"I never considered myself anything more than as a craftsman, a hell of a skilled craftsman, if I may so myself, but nothing more. I create things that are meant to be useful, films or theatrical productions. I’ve never felt the need for … what’s the word? … sub specie aeternitatis. I have never created for the sake of eternity. I was only interested in producing the good work of a fine craftsman. Yes, I am proud to call myself a craftsman who makes chairs and tables that are useful to people.”

Ingmar Bergman
July 14, 1918 — July 30, 2007


"I first met Bergman when I was playing a small part in Strindberg’s The Ghost Sonata (1941) at the Civic Theater. We started to tell each other stories, laughing together, and I studied his teeth and noticed the front ones were very long, and I said to myself, these are like Dracula’s, don’t forget it, never forget it! But I did. And I must say that after that, we were very good friends, ever since then, sometimes a little irritated, as the job required total concentration, and we didn’t always have the time to do what we needed to do. One day it would rain, and the next, well, so it went.” — Gunnar Björnstrand, 1979

"I first met Bergman when I was playing a small part in Strindberg’s The Ghost Sonata (1941) at the Civic Theater. We started to tell each other stories, laughing together, and I studied his teeth and noticed the front ones were very long, and I said to myself, these are like Dracula’s, don’t forget it, never forget it! But I did. And I must say that after that, we were very good friends, ever since then, sometimes a little irritated, as the job required total concentration, and we didn’t always have the time to do what we needed to do. One day it would rain, and the next, well, so it went.” — Gunnar Björnstrand, 1979


"When I first met Bergman I was 16 or 17, and he was five years older. We were boys who wanted to make theatre, and we put on The Merchant of Venice and A Midsummer Night’s Dream. I remember it very well. Everything was there already. He was much more hysterical then—shouting, screaming, threatening, sometimes mean, which he still can sometimes be. But the fantasy, the imagination, the fantastic talent for getting close to a text—all of that was already there. In his first films you can see that he is not experienced, but in theatre he was already perfect.”
"I was mainly a stage actor. I found film acting mechanical, because it was so technical—there was so much technique with the lamps and the movements of the camera. But suddenly one day, when we made Cries and Whispers—the cinematographer was Sven Nykvist, as usual—I can remember the moment when I suddenly felt that the camera was a living partner. I suddenly felt this is art, and the camera is a cooperative living person. After that I was extremely happy to act in films! “
Erland JosephsonJune 15, 1923 — February 25, 2012

"When I first met Bergman I was 16 or 17, and he was five years older. We were boys who wanted to make theatre, and we put on The Merchant of Venice and A Midsummer Night’s Dream. I remember it very well. Everything was there already. He was much more hysterical then—shouting, screaming, threatening, sometimes mean, which he still can sometimes be. But the fantasy, the imagination, the fantastic talent for getting close to a text—all of that was already there. In his first films you can see that he is not experienced, but in theatre he was already perfect.”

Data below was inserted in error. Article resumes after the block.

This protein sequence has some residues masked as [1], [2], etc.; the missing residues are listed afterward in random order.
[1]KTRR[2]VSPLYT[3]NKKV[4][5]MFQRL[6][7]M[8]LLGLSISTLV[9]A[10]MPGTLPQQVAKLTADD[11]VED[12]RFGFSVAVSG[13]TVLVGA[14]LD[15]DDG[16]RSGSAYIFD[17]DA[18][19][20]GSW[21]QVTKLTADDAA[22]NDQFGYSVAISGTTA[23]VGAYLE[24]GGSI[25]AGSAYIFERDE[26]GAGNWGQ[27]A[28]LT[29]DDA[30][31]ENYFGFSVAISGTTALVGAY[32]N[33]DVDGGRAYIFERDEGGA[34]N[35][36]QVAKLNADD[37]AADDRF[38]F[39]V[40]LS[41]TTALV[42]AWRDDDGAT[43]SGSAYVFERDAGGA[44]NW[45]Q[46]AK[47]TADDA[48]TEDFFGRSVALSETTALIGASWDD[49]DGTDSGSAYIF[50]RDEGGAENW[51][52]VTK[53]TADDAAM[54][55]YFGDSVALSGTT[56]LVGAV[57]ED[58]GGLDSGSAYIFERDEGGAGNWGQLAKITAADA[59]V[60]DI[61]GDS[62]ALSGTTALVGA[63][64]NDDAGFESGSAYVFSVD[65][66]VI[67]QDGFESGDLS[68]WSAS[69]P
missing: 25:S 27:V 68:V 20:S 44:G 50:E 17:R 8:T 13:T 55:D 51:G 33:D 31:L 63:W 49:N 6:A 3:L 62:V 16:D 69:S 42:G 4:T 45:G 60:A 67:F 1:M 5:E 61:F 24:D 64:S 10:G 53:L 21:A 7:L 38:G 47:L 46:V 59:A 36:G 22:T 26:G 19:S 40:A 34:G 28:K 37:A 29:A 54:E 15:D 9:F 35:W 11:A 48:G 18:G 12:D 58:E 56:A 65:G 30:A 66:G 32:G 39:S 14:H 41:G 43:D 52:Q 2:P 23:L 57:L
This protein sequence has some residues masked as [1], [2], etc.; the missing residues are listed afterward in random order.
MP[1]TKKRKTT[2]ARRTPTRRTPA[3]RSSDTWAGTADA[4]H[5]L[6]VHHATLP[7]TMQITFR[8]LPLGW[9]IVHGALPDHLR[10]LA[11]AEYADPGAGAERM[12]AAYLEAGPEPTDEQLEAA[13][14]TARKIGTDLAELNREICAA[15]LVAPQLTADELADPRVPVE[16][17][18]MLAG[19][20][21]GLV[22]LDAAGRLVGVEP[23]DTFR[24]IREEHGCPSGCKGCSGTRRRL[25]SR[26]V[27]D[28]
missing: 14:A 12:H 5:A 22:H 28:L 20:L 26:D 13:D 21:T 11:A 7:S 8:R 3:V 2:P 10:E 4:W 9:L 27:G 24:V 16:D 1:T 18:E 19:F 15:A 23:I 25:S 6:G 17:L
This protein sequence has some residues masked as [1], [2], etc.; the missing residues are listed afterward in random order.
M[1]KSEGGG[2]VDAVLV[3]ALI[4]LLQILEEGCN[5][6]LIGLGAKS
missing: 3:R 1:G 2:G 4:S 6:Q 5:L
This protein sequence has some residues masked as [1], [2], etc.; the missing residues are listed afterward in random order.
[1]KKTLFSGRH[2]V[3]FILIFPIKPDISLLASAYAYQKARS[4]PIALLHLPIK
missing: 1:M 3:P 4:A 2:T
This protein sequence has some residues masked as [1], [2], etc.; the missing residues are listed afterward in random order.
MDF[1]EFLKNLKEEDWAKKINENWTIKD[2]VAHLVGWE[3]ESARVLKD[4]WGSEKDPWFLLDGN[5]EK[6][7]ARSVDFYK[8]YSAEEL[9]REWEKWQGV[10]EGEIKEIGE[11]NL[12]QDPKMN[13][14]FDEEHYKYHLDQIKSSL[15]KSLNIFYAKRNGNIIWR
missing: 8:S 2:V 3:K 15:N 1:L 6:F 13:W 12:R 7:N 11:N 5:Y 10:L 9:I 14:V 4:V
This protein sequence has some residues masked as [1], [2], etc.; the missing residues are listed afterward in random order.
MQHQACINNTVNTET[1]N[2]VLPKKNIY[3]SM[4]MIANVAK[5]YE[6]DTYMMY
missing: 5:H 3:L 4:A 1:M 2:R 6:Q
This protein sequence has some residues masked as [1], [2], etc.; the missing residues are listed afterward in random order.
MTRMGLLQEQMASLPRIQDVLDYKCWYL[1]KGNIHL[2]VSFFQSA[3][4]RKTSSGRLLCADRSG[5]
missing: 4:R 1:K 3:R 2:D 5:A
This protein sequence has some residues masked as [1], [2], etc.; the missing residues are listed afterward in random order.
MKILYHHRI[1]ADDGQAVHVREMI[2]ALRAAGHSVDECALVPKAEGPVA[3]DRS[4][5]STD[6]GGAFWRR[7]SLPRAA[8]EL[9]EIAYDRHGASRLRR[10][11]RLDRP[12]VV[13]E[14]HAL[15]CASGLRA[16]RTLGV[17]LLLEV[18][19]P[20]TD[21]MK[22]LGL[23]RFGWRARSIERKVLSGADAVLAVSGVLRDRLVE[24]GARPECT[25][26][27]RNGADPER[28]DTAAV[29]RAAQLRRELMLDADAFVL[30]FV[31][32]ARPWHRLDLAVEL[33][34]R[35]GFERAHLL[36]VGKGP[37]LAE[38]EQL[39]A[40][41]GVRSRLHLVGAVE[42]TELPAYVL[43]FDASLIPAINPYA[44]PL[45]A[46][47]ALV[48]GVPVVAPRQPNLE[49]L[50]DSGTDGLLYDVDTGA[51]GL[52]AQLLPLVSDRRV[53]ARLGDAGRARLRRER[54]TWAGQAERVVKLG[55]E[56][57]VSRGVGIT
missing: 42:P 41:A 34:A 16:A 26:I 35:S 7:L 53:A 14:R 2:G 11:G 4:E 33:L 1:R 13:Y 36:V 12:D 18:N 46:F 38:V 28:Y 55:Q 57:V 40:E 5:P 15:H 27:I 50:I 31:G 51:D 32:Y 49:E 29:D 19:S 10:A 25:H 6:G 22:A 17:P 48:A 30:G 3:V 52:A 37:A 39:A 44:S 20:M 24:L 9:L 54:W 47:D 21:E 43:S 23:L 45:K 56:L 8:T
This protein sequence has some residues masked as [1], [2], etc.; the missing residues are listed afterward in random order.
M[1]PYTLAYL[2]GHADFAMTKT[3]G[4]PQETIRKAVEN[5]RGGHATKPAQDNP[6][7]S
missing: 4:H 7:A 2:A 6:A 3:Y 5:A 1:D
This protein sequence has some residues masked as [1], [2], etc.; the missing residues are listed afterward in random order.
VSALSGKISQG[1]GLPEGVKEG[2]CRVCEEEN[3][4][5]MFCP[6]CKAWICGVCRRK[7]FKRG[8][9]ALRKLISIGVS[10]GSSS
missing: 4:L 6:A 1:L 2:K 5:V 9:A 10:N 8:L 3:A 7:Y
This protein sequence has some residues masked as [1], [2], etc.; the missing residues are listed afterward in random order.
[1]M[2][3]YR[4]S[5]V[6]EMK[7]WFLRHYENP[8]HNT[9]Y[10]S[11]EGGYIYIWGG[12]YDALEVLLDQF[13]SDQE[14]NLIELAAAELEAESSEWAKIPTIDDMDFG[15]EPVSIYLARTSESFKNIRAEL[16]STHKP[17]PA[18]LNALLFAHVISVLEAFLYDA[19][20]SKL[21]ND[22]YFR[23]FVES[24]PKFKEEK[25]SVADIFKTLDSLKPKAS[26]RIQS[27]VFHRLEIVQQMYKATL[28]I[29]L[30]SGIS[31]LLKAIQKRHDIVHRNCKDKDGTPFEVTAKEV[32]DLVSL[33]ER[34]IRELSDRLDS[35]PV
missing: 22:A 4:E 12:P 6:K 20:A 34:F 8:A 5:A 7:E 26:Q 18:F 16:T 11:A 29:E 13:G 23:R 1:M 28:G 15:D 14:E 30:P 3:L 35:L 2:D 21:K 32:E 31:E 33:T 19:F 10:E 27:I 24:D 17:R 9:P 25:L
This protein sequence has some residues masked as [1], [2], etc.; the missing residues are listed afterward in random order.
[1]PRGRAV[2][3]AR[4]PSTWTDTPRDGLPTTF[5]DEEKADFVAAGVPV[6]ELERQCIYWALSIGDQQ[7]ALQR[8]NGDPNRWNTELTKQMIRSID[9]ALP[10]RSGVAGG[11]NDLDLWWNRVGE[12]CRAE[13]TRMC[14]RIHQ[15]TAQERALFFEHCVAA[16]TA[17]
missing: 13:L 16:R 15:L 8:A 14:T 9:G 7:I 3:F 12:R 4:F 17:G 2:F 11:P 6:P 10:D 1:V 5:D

"I was mainly a stage actor. I found film acting mechanical, because it was so technical—there was so much technique with the lamps and the movements of the camera. But suddenly one day, when we made Cries and Whispers—the cinematographer was Sven Nykvist, as usual—I can remember the moment when I suddenly felt that the camera was a living partner. I suddenly felt this is art, and the camera is a cooperative living person. After that I was extremely happy to act in films! “

Erland Josephson
June 15, 1923 — February 25, 2012

I wrote [Scenes from a Marriage] just for fun and didn’t know what to do with it. It was like Winnie the Pooh. You know, Christopher Robin was ill and, every evening before sleep, A. A. Milne told him one of those little stories. Then he wrote them down and suddenly the whole world bought Winnie the Pooh. It was the same with Scenes from a Marriage. I wrote it for fun, for myself. I started with the third scene, then I wrote the fourth, then the second. The whole thing took me about four weeks. Remember, it’s called Scenes from a Marriage, not the Marriage. To me, it was very private. Then suddenly it wasn’t private any more, suddenly it became a shared experience for a great number of people. In Denmark, for instance, the divorce statistics went up. That’s got to be good!

A Visit with Ingmar Bergman, New York Times Magazine | 1975

[…] I wanted to make it for television, a more beautiful everyday product, since we had practically no budget. We planned to create six episodes, each to be rehearsed for five days and then filmed during the subsequent five days. About fifty minutes of film would be made in ten days, which meant that the six episodes would be finished in a little more than two months. When we actually shot the film, it went much faster than that. Erland Josephson and Liv Ullmann enjoyed their parts as Johan and Marianne and learned them quickly. Suddenly we had a film that had cost practically nothing, which was great since we were broke. (Cries and Whispers had not yet been sold.)

All in all, Scenes from a Marriage was a pure joy to make because we approached it as a television production and made it without feeling the paralyzing pressure of making a feature film.